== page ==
Chief executive of the General Insurance Standards Council (GISC), Chris Woodburn, predicts the Competition Commission Appeals Tribunal (CCAT) will throw out the Institute of Insurance Brokers' (IIB) challenge.
Woodburn said the Office of Fair Trading (OFT) may have used the wrong legal route to approve the General Insurance Standards Council's (GISC) rulebook, but the decision was correct.
The CCAT will decide on the IIB's appeal against the OFT's ruling on September 17.
Woodburn said he believed the OFT's decision to approve the GISC rulebook was correct. He said there were two routes the OFT could have taken to approve the rulebook – negative clearance and exemption. The OFT used negative clearance because it said the GISC did not perform an economic activity.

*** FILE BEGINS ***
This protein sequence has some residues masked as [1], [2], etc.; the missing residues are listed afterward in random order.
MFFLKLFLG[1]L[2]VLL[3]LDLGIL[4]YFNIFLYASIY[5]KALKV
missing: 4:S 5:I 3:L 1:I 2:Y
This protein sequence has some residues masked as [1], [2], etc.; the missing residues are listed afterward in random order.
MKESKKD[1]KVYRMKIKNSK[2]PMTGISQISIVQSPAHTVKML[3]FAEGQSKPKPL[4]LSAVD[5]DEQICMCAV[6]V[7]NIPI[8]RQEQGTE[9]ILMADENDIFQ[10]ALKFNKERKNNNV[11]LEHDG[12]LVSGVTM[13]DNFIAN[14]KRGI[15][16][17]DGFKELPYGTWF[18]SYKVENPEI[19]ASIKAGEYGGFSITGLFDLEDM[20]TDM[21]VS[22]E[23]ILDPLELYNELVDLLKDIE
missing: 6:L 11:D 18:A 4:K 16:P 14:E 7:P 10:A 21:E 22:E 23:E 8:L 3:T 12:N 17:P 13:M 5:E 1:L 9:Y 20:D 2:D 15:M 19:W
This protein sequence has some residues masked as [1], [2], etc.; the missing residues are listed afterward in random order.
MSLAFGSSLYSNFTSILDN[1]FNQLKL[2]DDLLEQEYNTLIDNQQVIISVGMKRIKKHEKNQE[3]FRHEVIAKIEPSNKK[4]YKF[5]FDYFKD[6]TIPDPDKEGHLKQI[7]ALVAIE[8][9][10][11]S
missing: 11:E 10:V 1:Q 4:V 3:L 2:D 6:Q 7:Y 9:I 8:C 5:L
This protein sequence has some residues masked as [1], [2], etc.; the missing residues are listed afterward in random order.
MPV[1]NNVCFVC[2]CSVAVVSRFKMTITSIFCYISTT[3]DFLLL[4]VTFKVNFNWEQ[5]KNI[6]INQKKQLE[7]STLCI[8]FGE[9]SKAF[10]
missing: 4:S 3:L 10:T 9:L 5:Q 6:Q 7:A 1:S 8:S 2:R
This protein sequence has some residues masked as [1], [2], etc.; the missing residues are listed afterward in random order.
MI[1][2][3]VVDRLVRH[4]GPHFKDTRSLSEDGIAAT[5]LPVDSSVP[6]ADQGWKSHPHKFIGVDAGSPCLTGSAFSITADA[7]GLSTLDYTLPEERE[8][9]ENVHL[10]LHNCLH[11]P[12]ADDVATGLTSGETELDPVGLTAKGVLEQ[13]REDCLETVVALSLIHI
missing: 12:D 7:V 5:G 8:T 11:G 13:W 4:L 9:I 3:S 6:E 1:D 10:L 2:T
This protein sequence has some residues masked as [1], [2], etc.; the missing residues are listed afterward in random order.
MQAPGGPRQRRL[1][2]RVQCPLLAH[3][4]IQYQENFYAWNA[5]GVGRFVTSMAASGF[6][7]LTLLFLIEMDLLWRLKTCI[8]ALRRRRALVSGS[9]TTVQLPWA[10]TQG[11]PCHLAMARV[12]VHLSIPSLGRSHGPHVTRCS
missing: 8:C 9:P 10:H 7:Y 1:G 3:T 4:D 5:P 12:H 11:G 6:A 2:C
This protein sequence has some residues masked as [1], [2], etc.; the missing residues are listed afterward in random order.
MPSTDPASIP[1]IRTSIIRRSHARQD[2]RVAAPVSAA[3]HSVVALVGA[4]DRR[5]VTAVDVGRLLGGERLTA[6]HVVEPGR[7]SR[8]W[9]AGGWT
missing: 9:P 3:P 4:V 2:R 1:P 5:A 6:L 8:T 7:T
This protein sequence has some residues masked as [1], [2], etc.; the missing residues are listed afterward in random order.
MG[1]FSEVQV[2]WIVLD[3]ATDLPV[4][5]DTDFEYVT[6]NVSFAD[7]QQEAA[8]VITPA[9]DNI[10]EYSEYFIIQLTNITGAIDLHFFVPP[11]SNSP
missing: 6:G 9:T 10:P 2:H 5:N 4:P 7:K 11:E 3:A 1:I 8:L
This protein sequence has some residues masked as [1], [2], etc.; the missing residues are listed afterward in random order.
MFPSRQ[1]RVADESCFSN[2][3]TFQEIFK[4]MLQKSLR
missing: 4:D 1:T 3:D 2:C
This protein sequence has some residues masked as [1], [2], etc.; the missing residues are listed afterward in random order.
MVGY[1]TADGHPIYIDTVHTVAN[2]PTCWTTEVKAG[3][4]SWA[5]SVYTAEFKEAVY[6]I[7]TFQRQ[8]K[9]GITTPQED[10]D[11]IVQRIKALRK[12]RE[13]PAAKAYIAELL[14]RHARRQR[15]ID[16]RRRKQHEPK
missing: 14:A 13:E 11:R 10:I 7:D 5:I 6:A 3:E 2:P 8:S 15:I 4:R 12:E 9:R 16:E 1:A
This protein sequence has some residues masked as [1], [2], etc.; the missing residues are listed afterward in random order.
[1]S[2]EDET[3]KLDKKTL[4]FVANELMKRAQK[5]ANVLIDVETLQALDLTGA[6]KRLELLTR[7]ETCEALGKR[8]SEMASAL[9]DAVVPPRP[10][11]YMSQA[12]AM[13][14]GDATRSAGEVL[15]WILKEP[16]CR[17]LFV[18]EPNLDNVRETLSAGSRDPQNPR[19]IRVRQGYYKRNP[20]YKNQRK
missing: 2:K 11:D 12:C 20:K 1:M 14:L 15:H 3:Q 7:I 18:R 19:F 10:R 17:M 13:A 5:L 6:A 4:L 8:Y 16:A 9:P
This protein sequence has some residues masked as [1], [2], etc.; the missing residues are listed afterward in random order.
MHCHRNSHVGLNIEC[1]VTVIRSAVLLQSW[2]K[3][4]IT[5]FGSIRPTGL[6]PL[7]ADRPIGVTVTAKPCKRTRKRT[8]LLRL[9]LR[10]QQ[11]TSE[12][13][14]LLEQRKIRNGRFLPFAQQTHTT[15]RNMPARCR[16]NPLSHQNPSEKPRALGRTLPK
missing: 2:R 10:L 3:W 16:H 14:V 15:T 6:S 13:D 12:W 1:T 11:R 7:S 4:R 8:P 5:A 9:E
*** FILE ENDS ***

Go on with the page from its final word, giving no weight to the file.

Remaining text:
However, Woodburn said he thought CCAT president Sir Christopher Bellamy would find the OFT should have considered the GISC's application for exemption instead.
“One distinct possibility is that the tribunal will say to the OFT ‘you got to the right decision by following the wrong route – you should have considered an application for exemption from the GISC',” he said. “If it's suggested we apply for exemption, we will do that.”
He said the OFT would take a further four months to consider an application for exemption, pushing the GISC's start-up date into 2002.
“We would continue to be a voluntary organisation, as we are at the moment,” he said. “That doesn't dismay me because, given the number of new applications, we're gaining market penetration all the time. It would be frustrating if we had to wait another four months for Rule F42, but it's not disastrous.”
The GISC had 5,342 members and 1,265 applications for membership by the end of August. However, 44 “small” brokers have withdrawn their applications and seven had withdrawn their membership.
IIB director general Andrew Paddick predicted a “tremendous exodus” of brokers from the GISC if the CCAT decision was in the IIB's favour. “There will be a large number of professional brokers leaving because they want to be regulated by a professional body,” he said. “The GISC can have the rest.”
The OFT would not speculate on the outcome of the case.